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The role of dendritic cells in the pathogenesis of leishmaniasis
thesisposted on 2023-05-26, 17:00 authored by Konecny, P
In humans, leishmaniasis comprises a spectrum of disease from cutaneous lesions to destructive mucocutaneous erosions or an insidiously progressive fatal visceralising disease. An estimated 1 to 1.5 million people are afflicted each year with cutaneous leishmaniasis and 500 000 victims succumb to visceral disease per annum worldwide. Leishmaniasis is caused by protozoan parasites, Leishmania, which are transmitted by the phlebotomine sand fly to the host where they become obligate intracellular parasites of mononuclear phagocytes. The protozoa are dimorphic. The flagellated promastigote (PM) form of the parasite from the sandfly inoculum enters the host cell where it transforms into a compact amastigote (AM) without flagellum in a parasitophorous vacuole (PV) within 24 hours and replicates by binary fission. Whether infection remains asymptomatic or develops into locally aggressive or disseminated disease is based in part on parasite type and virulence factors but predominantly on the host immune response. Cell mediated immunity is required for control of infection following transmission of the parasite. This is dependent upon the type of interaction which occurs between the antigen presenting cells (APC), the first host cells to encounter the parasite and T helper (Th) cells. Parallels with human leishmaniasis can be drawn from the murine model of Leishmania major infection. In genetically inbred mice there is distinct Th cell differentiation, characterised by their cytokine profile, which correlate with susceptibility or resistance to disease. The events which direct Th differentiation in susceptible and resistant mouse strains remain controversial but are believed to operate in the first hours or days of infection. There is a body of evidence to suggest that dendritic cells (DC), the most potent APC, play a role in leishmaniasis. However their interaction had only been investigated with AM, not the initial infectious PM stage. Whether DC interact with PM and if so, whether this interaction plays a significant role in the primary immune response to Leishmania, particularly in Th differentiation, is a tantalising but as yet unanswered question. Two studies are described in this thesis. The major study involved original laboratory research investigating the role of dendritic cells in the pathogenesis of leishmaniasis. The supplementary study was a clinical field study undertaken in an hyperendemic area for cutaneous leishmaniasis (CL) in Syria to trial a novel topical therapy for treatment of CL. The major study was based on the development of a murine in-vitro model to investigate the hypothesis that DC internalise L.major PM and play a pivotal role in the early events that shape the development of a cellular immune response to infection. Conditions were defined for optimal DC internalisation of L.major PM and their stimulation of naive T cell responses to leishmanial antigens. Their potential to influence Th development, by cytolcine production or modulation of costimulator expression, was then investigated. The original findings from this research suggest that DC play an important role in establishing an early primary T cell response to L.major PM. DC internalise L.major PM with maximal expression of co-stimulatory and MHC Class II molecules and in response produce IL-12. Combined with results of the primary stimulation assays these findings suggest that DC from both susceptible and resistant mouse strains are able to stimulate autologous naive T cells when pulsed with PM antigens and provide a cytokine environment predicted to favour the development of a Th 1 response. The importance of DC in the overall immune response to Leishmania is further underlined by observations that macrophages appear to be temporarily paralysed during infection with L.major PM, particularly in their production of IL-12, due to a number of evasion strategies which the parasite has evolved. This work also identifies a potential use of DC in the search of non-peptide antigens shed by L. major which are presented via non-classical MHC pathways, as potential vaccine candidates. The supplementary study involved the development and clinical study of a nitric oxide (NO) generating cream in the topical treatment of CL. CL often has a protracted period of healing, for months and occasionally years, with potential for secondary bacterial infection and significant disfigurement. Current first line treatment entails repeated intralesional injections which are painful, time consuming, expensive and now associated with increasing parasite resistance. Improvement in treatment is greatly needed. Nitric oxide synthesised by macrophages is lethal to Leishmania. Since NO diffuses into tissues, we reasoned that NO-generating creams applied topically to lesions might be an effective and inexpensive treatment for CL. The theory that NO can be generated non-enzymatically by the acidification of nitrite (KNO2) by a weak acid such as ascorbic acid (ASC), potassium chloride (KCL) or salicylic acid (SAL). Initial laboratory experiments performed by colleagues demonstrated efficacy of this topical combination therapy in vitro and in mice. We designed the clinical study to trial the nitrite cream in combination with one of the three weak acids for four weeks in 40 patients with CL in Aleppo, Syria, and assess clinical responses. Only 11(28%) of 40 patients showed improvement and only 5 (12%) of 40 were cured at 2 months. The investigation was small but demonstrated reasonably good patient tolerability and ease of application. Given the results of this study, and the urgent need for new, more easily applicable therapy, further development of NO-generating creams is warranted with assessment in placebo-controlled randomised trials. Both studies have been published in good peer-reviewed journals advancing scientific knowledge in both pathogenesis and treatment of leishmaniasis. Both areas are inevitably linked and advances made in the former will hasten the development and refinement of much needed treatments and ultimately, prevention of disease.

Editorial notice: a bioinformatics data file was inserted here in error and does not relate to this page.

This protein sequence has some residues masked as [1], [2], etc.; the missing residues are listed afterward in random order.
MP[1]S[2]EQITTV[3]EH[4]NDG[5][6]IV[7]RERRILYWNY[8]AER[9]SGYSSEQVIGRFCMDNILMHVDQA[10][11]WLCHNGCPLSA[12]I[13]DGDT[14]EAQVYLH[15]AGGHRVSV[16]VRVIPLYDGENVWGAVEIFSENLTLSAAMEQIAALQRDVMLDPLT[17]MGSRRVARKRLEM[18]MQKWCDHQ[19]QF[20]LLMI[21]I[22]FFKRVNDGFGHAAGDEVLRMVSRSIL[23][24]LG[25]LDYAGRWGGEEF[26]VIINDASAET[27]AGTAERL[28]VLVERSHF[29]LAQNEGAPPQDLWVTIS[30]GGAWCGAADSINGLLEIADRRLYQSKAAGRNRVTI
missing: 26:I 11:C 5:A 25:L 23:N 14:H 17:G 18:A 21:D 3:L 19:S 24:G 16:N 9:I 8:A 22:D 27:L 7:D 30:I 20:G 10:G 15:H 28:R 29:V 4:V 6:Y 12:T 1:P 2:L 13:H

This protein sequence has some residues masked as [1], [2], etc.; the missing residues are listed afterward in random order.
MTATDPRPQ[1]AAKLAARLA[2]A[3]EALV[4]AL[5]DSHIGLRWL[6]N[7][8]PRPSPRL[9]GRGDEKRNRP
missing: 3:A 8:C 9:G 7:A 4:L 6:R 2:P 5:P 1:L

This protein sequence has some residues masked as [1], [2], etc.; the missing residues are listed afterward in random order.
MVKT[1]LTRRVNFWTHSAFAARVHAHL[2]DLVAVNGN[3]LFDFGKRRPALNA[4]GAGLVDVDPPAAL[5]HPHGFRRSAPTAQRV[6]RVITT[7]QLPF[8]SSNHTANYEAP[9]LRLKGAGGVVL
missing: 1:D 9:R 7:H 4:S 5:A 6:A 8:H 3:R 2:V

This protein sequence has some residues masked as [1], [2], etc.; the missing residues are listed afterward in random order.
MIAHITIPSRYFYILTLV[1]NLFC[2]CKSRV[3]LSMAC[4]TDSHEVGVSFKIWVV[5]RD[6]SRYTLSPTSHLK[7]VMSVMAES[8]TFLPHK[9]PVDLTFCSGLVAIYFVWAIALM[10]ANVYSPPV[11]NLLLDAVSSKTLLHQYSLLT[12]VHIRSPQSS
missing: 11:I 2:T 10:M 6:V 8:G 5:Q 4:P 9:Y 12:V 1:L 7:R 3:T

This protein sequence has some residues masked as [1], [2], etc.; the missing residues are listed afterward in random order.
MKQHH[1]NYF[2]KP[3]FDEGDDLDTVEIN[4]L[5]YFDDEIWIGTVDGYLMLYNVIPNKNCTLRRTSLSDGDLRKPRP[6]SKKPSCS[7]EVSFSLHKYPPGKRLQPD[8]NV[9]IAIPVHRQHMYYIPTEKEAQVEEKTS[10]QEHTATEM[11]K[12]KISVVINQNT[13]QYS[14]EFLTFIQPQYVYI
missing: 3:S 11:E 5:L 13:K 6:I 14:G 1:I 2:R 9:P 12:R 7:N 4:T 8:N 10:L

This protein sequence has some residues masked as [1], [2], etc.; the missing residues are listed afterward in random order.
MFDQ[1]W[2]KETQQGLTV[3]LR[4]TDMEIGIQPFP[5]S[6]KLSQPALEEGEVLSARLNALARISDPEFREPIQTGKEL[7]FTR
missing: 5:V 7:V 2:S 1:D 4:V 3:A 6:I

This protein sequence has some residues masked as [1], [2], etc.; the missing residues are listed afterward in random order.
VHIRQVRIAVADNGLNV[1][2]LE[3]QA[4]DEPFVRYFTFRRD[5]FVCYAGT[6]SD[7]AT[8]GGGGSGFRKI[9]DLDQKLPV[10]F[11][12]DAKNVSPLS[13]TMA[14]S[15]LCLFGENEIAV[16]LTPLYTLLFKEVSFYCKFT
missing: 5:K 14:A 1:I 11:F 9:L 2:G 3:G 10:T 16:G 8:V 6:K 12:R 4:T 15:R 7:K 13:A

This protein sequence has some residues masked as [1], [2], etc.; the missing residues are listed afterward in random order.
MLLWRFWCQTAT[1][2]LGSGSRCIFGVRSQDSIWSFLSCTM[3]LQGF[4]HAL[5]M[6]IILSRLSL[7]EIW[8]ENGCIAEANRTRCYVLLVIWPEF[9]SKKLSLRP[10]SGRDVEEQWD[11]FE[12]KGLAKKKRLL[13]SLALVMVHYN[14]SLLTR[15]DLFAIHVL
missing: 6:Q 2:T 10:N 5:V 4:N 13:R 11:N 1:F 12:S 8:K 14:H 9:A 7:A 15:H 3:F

Rights statementCopyright 2001 the author - The University is continuing to endeavour to trace the copyright owner(s) and in the meantime this item has been reproduced here in good faith. We would be pleased to hear from the copyright owner(s). Thesis (MD)--University of Tasmania, 2001. Includes bibliographical references